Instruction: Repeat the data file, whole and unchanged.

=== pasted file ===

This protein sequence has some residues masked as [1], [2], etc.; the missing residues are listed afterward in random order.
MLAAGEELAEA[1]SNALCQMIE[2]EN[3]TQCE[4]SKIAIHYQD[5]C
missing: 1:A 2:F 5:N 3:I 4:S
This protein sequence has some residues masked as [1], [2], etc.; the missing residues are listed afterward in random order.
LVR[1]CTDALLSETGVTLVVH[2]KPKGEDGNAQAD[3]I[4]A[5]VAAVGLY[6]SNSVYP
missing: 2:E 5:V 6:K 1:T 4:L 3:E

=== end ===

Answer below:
This protein sequence has some residues masked as [1], [2], etc.; the missing residues are listed afterward in random order.
MLAAGEELAEA[1]SNALCQMIE[2]EN[3]TQCE[4]SKIAIHYQD[5]C
missing: 1:A 2:F 5:N 3:I 4:S
This protein sequence has some residues masked as [1], [2], etc.; the missing residues are listed afterward in random order.
LVR[1]CTDALLSETGVTLVVH[2]KPKGEDGNAQAD[3]I[4]A[5]VAAVGLY[6]SNSVYP
missing: 2:E 5:V 6:K 1:T 4:L 3:E